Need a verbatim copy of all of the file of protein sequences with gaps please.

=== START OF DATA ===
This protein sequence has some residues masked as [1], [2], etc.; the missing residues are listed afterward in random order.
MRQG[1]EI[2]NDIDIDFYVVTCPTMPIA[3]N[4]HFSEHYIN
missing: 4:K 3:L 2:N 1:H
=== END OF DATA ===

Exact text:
This protein sequence has some residues masked as [1], [2], etc.; the missing residues are listed afterward in random order.
MRQG[1]EI[2]NDIDIDFYVVTCPTMPIA[3]N[4]HFSEHYIN
missing: 4:K 3:L 2:N 1:H